Doctor and healthcare worker drug use needlessly endangers PA patients
Current healthcare policies and state laws may allow a large number of medical professionals to abuse drugs, placing their patients in harm’s way.
Most people in Pottsville understand the rigorous standards doctors and other medical professionals are held to; as a result, they expect only top-caliber treatment when they require medical attention. Unfortunately, medical malpractice is shockingly common, claiming an estimated 210,000 to 440,000 lives per year, according to National Public Radio. One significant but underappreciated factor contributing to these cases may be drug use on the part of healthcare professionals.
Rates of drug use among doctors, nurses, technicians and other healthcare professionals are higher than many patients suspect. In April, USA Today reported that 100,000 medical professionals around the country abuse drugs or suffer from drug addiction. Research suggests that one-tenth of healthcare professionals will habitually abuse drugs or alcohol at some point in their careers.
There are a number of measures that could prevent or at least reduce drug use by healthcare professionals. Unfortunately, several laws and policies currently in place across the country may contribute to the problem:
- No states have passed laws mandating universal drug testing or drug testing in healthcare settings.
- Many healthcare facilities lack the technology to adequately monitor their employees or track harmful drugs.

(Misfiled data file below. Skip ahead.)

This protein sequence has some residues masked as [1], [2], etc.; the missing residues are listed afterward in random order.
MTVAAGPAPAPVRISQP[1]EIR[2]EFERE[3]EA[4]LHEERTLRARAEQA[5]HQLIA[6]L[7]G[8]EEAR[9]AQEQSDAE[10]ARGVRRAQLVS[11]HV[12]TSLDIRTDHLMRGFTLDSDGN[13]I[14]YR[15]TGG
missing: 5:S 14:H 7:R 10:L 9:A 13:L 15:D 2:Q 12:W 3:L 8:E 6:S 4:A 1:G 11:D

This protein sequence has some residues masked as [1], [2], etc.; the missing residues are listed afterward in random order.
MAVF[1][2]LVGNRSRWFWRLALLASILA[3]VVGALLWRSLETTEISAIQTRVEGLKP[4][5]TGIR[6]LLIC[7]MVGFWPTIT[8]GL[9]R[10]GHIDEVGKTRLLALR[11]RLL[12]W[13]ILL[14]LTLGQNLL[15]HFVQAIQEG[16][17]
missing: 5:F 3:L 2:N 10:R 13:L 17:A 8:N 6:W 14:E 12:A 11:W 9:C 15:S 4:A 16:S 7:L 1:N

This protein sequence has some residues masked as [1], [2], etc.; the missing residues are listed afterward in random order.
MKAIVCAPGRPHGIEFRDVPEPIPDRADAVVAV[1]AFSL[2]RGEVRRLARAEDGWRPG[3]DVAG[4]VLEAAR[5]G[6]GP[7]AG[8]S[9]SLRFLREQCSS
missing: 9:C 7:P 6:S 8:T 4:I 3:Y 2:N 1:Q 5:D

- Many states do not require healthcare facilities to report employee drug abuse to the relevant authorities.
- When a medical professional is caught abusing drugs, lasting disciplinary action, such as the suspension of any professional licenses, is fairly rare.
- Many states allow professionals who voluntarily complete rehabilitation to continue practicing under supervision but without disciplinary action.
Sadly, these oversights can leave patients in significant danger. Professionals who abuse drugs on the job may make medication errors, misdiagnoses, late diagnoses and physical errors during surgical procedures. These unnecessary mistakes may result in injury or even death.
The intentional actions of drug-abusing healthcare professionals have also been known to harm patients. For instance, after one hospital technician was caught directly injecting himself with patients’ pain medications, over 8,000 people had to be tested for hepatitis. At least 46 patients were infected. Hepatitis outbreaks have occurred under similar circumstances in Colorado and Florida.
Many cases of drug abuse by medical professionals go undetected, according to USA Today. This means the negligent decisions of even one medical professional have the potential to harm many patients.
Protection for patients
This November, California voters will consider a bill to make random drug testing mandatory for doctors, according to the New York Times. If the bill passes, it will be the first law of its kind in the country. If a reduction in California patient injuries, deaths and malpractice claims is subsequently observed, the legislation could set a model for other states to follow.
Until then, however, Pennsylvanians face an unfortunate risk of receiving substandard care at the hands of professionals who have made extremely irresponsible decisions. Anyone who is hurt as a result of medical mistakes or negligence should consider meeting with an attorney to discuss pursuing compensation for the wrongful injury.
Keywords: medical malpractice, surgical error, personal injury